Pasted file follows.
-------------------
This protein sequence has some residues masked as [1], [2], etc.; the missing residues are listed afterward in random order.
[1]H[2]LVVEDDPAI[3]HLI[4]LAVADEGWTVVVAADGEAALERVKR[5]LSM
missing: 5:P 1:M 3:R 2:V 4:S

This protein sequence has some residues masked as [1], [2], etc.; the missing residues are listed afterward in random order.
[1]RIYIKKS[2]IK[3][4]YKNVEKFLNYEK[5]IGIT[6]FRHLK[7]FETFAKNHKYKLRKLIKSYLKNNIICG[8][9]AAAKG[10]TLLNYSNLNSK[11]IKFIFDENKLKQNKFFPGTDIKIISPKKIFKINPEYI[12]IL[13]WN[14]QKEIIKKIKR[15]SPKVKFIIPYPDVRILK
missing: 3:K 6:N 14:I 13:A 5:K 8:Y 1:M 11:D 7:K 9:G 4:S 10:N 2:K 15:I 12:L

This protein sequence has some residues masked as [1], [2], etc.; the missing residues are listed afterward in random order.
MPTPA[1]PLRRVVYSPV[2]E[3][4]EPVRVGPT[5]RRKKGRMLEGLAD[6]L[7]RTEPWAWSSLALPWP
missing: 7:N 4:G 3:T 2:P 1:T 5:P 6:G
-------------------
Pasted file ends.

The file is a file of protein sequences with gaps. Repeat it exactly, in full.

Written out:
This protein sequence has some residues masked as [1], [2], etc.; the missing residues are listed afterward in random order.
[1]H[2]LVVEDDPAI[3]HLI[4]LAVADEGWTVVVAADGEAALERVKR[5]LSM
missing: 5:P 1:M 3:R 2:V 4:S

This protein sequence has some residues masked as [1], [2], etc.; the missing residues are listed afterward in random order.
[1]RIYIKKS[2]IK[3][4]YKNVEKFLNYEK[5]IGIT[6]FRHLK[7]FETFAKNHKYKLRKLIKSYLKNNIICG[8][9]AAAKG[10]TLLNYSNLNSK[11]IKFIFDENKLKQNKFFPGTDIKIISPKKIFKINPEYI[12]IL[13]WN[14]QKEIIKKIKR[15]SPKVKFIIPYPDVRILK
missing: 3:K 6:N 14:I 13:A 5:K 8:Y 1:M 11:D 7:K 9:G 4:S 10:N 2:K 15:I 12:L

This protein sequence has some residues masked as [1], [2], etc.; the missing residues are listed afterward in random order.
MPTPA[1]PLRRVVYSPV[2]E[3][4]EPVRVGPT[5]RRKKGRMLEGLAD[6]L[7]RTEPWAWSSLALPWP
missing: 7:N 4:G 3:T 2:P 1:T 5:P 6:G